Over a fortnight, in a windowless room in the House of Lords, they considered cases from three islands at once: from Jamaica, Barbados, and that of Charles Matthews from Trinidad and Tobago.

The court had heard that Matthews had gone to the house of his estranged wife, armed with a home-made shotgun, and showed her a cartridge, telling her "this one is for you," before killing her.

He was sentenced to death.

The prosecutors in all three states insisted that the death penalty was mandatory, according to their constitutions.

Constitutional amendments

In an historic move, the Privy Council reversed its earlier decision by a 5-4 majority.

The Law Lords declared that the death penalty for murder was, after all, mandatory in Barbados and Trinidad and Tobago.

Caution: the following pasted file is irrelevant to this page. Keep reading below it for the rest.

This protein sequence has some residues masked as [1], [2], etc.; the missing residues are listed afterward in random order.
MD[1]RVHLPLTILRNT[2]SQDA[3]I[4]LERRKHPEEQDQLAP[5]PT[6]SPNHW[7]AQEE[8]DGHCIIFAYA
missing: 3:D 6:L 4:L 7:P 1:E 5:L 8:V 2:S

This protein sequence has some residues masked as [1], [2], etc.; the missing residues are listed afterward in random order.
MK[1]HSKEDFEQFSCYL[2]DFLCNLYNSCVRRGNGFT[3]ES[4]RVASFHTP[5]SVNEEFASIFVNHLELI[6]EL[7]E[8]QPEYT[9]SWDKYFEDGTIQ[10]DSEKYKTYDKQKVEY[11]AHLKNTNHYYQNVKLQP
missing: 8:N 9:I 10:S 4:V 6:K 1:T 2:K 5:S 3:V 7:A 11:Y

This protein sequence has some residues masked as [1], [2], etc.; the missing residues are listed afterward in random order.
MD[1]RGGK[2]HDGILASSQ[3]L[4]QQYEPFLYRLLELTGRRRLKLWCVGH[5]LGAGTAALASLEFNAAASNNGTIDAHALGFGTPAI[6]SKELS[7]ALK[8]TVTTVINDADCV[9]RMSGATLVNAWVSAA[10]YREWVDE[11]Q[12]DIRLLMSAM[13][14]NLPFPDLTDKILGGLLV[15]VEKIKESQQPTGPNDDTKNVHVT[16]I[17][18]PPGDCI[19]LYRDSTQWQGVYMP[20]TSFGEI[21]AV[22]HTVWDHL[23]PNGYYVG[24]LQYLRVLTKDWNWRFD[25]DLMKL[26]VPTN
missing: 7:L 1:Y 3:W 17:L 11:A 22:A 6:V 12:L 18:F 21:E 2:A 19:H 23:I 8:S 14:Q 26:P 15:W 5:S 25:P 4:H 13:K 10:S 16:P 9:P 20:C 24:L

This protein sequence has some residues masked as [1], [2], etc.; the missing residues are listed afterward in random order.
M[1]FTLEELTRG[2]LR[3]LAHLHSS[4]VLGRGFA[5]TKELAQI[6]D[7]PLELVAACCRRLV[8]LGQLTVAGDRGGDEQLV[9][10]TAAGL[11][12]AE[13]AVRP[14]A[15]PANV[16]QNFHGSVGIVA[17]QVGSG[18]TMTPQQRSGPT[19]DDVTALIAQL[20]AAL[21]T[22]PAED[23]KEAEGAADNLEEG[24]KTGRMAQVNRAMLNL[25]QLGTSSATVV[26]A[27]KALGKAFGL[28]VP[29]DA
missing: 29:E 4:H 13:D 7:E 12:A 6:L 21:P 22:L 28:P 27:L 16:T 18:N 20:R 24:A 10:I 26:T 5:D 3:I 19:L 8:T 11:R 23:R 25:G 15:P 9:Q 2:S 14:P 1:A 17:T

Since then, Commonwealth Caribbean states - with two exceptions - have amended their constitutions abolishing appeals to the Privy Council, replacing it with the Caribbean Court of Justice.

Grenada was only prevented from doing so by Hurricane Ivan, which devastated the island last October and set back its legislative agenda.

But Grenada is likely to have its constitution amended before March.

That leaves Trinidad and Tobago as the only Caribbean state not likely to do so.

The Trinidad and Tobago opposition has bluntly refused to support the amendment to the constitution.

The biggest irony is that it was the opposition leader Basdeo Panday who, when he was prime minister, signed the treaty to establish the Caribbean Court of Appeal.

But now that he's out of government, Mr Panday has got another agenda. He wants changes to the constitution not just to do away with the Privy Council.

In an act of impressive political expediency, he's now insisting that he will only support the change if the constitution is also altered to bring in new election laws.